It didn’t take long for the optimistic story about Iran’s nuclear program in yesterday’s New York Times to turn sour. The paper reported on Wednesday that talks were resuming between the International Atomic Energy Agency and Iran about resuming inspections of the Islamist regime’s nuclear facilities had resumed. It also noted the report in an Iranian news agency about Tehran diverting its efforts from a bomb to research, a development that might cause the West to treat the issue with less urgency. But, less than 24 hours later, the IAEA announced the talks with Iran had failed and that the United Nations watchdog was still unable to inspect the Parchin site where it suspects military applications of the project including nuclear triggers are being constructed. That means the Iranians are free to go on pushing toward their goal without any annoying inspectors forcing them to hide their work.
This is the sort of development that should cause the Obama administration to drop the air of complacency about the other nuclear talks being held with Iran by the P5+1 group whose goal is to talk the regime out of its nuclear weapons dream. The Iranians have already used those talks to stall the West for over a year and there is nothing to indicate that they view the next round of discussions as anything but another opportunity to buy more time until their bomb is ready.
If that isn’t scary enough, as Lee Smith writes today in Tablet, there is yet another reason to believe that the belated sanctions imposed by the West won’t be enough to stop Iran: North Korea.
As Smith notes, the nuclear test conducted by the North Koreans is more than a threat to South Korea, Japan and the rest of the Far East. Given the close ties between Pyongyang and Tehran, it could be, as one U.S. government told the Times earlier this week that “the North Koreans are testing for two countries.”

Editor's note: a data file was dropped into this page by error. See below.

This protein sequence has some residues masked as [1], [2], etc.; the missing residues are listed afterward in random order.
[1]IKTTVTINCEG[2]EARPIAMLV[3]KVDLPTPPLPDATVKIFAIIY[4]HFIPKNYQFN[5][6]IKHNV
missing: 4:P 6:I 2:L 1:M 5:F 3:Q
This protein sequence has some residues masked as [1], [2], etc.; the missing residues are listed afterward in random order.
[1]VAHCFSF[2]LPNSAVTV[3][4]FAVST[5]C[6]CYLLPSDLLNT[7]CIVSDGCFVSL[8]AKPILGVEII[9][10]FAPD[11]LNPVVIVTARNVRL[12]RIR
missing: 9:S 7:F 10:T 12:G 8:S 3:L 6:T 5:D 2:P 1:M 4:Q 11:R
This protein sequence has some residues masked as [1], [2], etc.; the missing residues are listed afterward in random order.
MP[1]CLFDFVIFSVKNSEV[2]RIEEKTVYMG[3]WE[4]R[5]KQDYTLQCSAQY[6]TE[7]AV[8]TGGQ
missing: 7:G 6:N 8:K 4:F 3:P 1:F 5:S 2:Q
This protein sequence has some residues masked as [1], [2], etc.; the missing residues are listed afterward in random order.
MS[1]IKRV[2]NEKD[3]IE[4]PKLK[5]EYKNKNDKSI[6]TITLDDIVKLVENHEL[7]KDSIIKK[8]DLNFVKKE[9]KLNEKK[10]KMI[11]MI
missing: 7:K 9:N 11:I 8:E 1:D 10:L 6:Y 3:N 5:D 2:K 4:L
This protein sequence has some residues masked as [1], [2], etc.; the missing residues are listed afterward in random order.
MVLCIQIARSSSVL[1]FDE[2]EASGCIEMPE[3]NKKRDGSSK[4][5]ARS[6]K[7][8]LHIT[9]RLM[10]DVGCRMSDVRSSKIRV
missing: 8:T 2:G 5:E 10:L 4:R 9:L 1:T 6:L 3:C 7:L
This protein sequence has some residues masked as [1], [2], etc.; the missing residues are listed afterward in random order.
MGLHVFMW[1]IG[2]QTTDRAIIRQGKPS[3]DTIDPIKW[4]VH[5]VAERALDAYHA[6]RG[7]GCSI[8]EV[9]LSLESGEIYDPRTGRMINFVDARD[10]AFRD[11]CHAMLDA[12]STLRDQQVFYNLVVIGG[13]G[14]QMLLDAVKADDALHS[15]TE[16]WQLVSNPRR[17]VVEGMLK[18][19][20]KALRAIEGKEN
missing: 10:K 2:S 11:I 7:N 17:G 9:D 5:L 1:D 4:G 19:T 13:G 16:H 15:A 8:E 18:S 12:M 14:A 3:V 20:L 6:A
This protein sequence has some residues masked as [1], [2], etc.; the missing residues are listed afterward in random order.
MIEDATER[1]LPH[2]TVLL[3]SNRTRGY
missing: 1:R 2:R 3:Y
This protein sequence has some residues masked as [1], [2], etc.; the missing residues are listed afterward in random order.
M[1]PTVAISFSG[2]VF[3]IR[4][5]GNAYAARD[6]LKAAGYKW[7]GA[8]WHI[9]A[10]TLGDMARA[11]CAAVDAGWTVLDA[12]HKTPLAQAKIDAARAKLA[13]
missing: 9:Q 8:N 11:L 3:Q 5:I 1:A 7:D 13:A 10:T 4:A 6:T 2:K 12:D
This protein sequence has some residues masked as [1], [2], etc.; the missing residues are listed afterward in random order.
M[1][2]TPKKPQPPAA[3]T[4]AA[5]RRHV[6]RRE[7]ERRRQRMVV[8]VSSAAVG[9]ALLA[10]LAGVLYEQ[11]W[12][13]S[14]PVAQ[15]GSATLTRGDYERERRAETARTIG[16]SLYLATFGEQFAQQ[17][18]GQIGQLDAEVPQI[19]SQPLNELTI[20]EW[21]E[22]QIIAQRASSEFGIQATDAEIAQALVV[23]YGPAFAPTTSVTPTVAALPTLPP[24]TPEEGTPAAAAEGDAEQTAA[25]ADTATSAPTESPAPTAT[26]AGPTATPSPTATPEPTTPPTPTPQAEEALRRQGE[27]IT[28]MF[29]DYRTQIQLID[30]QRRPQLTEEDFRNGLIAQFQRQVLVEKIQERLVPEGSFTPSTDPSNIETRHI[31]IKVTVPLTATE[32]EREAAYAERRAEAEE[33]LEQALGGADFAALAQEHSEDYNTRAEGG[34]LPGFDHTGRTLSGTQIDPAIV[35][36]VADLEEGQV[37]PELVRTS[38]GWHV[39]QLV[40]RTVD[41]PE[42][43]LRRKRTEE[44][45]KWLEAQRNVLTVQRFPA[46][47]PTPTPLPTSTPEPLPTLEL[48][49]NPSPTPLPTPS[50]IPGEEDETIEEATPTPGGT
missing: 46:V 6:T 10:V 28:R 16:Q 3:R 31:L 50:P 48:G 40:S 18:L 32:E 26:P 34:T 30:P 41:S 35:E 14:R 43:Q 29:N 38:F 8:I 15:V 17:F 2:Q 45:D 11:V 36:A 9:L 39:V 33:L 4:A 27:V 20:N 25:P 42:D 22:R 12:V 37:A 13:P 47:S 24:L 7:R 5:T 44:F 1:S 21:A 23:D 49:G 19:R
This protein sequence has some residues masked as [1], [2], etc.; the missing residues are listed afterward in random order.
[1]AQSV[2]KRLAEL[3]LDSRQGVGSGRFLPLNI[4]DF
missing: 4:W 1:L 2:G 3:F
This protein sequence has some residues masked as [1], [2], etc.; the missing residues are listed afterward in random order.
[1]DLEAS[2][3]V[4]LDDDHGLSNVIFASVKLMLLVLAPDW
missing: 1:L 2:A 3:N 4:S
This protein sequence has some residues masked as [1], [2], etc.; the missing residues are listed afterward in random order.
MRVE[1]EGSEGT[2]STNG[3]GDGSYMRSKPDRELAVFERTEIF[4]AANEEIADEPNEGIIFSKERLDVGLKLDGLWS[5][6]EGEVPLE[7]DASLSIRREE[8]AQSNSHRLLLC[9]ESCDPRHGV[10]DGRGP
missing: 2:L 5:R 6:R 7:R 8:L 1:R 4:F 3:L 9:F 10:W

Smith makes a strong case for belief that Iran already has access to the North Korean nuclear program and that if they were able to pay for that, there’s no reason why they won’t be able to buy a bomb. Despite the problems the sanctions have imposed on Iran, they still have more than enough cash, oil and other commodities to pay a poverty-stricken and isolated North Korean regime anything they want in exchange for what they need. The fact that this is the third such North Korean test has conducted also raises suspicions that what they are doing is at Iran’s behest rather than for their own nuclear ambitions.
Given the secretive nature of both North Korean and Iranian society, there is much that we don’t know about what either country is up to. But informed speculation about the history of cooperation between the two regimes is pointing toward the North Koreans assisting the Iranian effort to match their success in creating a bomb despite the determination of the international community to prevent them from doing so.
The North Korean precedent by which a rogue regime gulled the United States into thinking they would abide by agreements to stop their nuclear program already was a strong argument against the sort of compromise that the European Union has been pushing for in the P5+1 talks. But if the North Koreans are actively aiding the Iranian effort, the mindset in Washington that there is plenty of time to wait and negotiate before a red line is crossed by Tehran may turn out to be terribly wrong.
The notion that President Obama’s implied threat of the use of force against Iran would be enough to convince the ayatollahs to give up was always something of a fantasy. But when you combine Iran’s progress with the help the North Koreans may be providing them, the scenario starts looking very grim. If, as Smith rightly notes, the president owes the Israelis an apology for working so hard to restrain them from forestalling the Iranian threat, that will be cold comfort for a world that has become a lot more dangerous on his watch.